Fallingwater was designed and built in the 1930s as a vacation home for the Kaufman family, who made their money running the Kaufman’s chain of department stores, though you probably know it better by its current name, Macy’s. They bought a gazillion acres of land and then hired Wright to design them a house. He chose this spot and decided to incorporate all the elements of the surrounding environment, including massive boulders and of course the waterfall that runs right underneath some of the cantilevered parts of the house. The Kaufmans’ son donated the house to the Western Pennsylvania Conservancy in the ’60s with the stipulation that they maintain it and open it to the public.

For $8 per person you can tour the grounds and walk around the outside of the house. For $27 per person you can also take a guided tour of the interior. I chose the guided tour. Sam does sometimes get bored during house tours, so I was a little nervous that I had made the wrong choice. But Sam ended up loving Fallingwater even more than I did.


Sam had never heard of Frank Lloyd Wright before today but we were both blown away by all his ingenious design touches and just his brilliance in general. Or as Sam put it, “This guy–Floyd Whateverhisnameis? He’s really inspired me!”

Sam got more enthusiastic with each room we saw. He first decided that we need to buy the house and move in. When he was told it’s not for sale he decided instead upon building a replica of it somewhere else. “I’m going to start saving up my money now,” he said a few times. he even talked about maybe becoming an architect so that he can design incredible buildings like Fallingwater. And for the first time ever, the souvenir he chose was a book. Specifically, it’s a booklet containing photos and explanations of the interior rooms as well as the exterior. (Photography is allowed only outside the house.)

I could go on and on about various features of the house and how brilliant they all are but you really should go and see it for yourself. We had a great time, and certainly a much better time than I would ever expect a 12-year-old to have touring a historic house.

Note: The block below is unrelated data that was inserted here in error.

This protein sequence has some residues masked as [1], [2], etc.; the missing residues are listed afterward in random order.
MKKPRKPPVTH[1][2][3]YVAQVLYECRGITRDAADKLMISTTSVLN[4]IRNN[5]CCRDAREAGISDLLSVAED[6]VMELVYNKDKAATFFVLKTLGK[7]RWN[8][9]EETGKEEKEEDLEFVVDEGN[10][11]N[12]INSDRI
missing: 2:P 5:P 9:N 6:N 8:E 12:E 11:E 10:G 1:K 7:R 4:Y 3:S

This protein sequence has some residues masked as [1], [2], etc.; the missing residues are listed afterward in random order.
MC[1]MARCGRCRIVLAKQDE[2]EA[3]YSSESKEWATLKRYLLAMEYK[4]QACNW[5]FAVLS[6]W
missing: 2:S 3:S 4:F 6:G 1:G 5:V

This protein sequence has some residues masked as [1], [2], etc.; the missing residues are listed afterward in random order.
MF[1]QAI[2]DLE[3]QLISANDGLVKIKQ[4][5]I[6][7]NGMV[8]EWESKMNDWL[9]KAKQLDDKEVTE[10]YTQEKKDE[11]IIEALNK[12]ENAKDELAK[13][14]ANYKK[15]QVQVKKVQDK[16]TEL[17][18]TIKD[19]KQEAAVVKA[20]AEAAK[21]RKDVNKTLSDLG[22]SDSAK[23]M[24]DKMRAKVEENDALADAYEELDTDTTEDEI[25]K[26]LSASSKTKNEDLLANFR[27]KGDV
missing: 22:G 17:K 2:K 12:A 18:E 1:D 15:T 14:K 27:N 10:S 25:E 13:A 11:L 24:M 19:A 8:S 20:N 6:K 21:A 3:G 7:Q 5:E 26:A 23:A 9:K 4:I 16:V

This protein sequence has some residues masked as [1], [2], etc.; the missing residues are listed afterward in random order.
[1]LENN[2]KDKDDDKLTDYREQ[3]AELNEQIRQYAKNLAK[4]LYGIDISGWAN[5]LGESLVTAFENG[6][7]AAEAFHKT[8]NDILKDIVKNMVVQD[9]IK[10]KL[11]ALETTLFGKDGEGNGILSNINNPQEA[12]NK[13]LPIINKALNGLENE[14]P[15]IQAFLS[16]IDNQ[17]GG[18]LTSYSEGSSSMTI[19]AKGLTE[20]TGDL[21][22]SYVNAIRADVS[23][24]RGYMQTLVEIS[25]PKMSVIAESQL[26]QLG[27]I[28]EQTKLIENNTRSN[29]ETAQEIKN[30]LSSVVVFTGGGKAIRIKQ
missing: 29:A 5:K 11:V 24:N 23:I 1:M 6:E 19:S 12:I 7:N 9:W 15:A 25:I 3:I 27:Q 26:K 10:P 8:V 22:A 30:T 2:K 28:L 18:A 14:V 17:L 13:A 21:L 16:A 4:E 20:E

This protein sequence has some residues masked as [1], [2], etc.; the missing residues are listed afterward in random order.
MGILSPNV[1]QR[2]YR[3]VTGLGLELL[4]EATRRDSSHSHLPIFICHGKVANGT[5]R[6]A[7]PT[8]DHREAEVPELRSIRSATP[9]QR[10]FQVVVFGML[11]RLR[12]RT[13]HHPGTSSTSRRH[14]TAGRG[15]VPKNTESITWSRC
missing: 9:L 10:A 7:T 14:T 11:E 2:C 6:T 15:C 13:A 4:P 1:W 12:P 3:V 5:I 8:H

Today definitely felt like a grand finale. At Sam’s request, we grilled hot dogs for our final roadside cookout. Dinner was delicious, but there was something extra enjoyable about it all, and halfway through dinner I figured it out: Sam is awesome. Seriously. There have been so many times on this trip that he’s impressed other people with his behavior, his manners, his curiosity, or his enthusiasm. And there have been several times he’s impressed me, too. There’s nobody else on earth I could take one a trip like this and have this good a time. I just really freaking love that kid.

There’s an overused saying that life’s a journey, not a destination. That’s a load of bull. Life is both. Why bother with a journey that doesn’t go anywhere interesting? These road trips we’ve taken are exactly the same. In a way they’re all about the destinations. We go to places famous and obscure, to vast National Parks and to tiny towns and to soaring skyscrapers, to the biggest and the longest and the tallest and the oldest and the weirdest. We go places we’ve always wanted to go and we do things we’ve always wanted to do. But these trips are also about the journey. Not the journey from one place to another, although we certainly make the best of the many hours we spend in the car together. They’re about the bigger, longer journey we embarked on together the day Sam was born. On these trips we get better at interacting with each other. We develop a routine and we develop a rhythm, not just in terms of packing and unpacking but in terms of how we play off each other’s moods and how we decide things and how we just be, together. And we have shared experiences that are great in their own right but they’re also great because we did them together.

A couple of days ago we were chatting about our trip with Julia, our tour guide at the Lost Sea, during a lull in the tour. She remarked that Sam and I must get along really well to be able to take a trip like this. We smiled and nodded. What I didn’t say at the time was that the inverse is true as well: we get along really well in large part because we takes trips like this.

When I started conceiving the first road trip four years ago, I wanted two things: to see America and to have a good time with my son. I’ve done both more thoroughly than I ever expected.

So as we sat down to our final roadside dinner of the year, we raised our drinks and toasted to another successful trip, another fantastic summer, and to the relationship we have that makes it all possible.

3 Comments leave one →
  1. August 15, 2014 7:30 am

    Your “takes people like the Hamster and I for a walk” should read “and me”.

  2. August 15, 2014 7:34 am

    Now you can take Sam to Fifth Avenue and show him both the Guggenheim and the room designed by Wright that has been installed at the American Wing in the Met. I guess you missed Taliesin West in Scottsdale.

  3. ABH permalink*
    August 15, 2014 8:44 am

    Fixed it, thanks.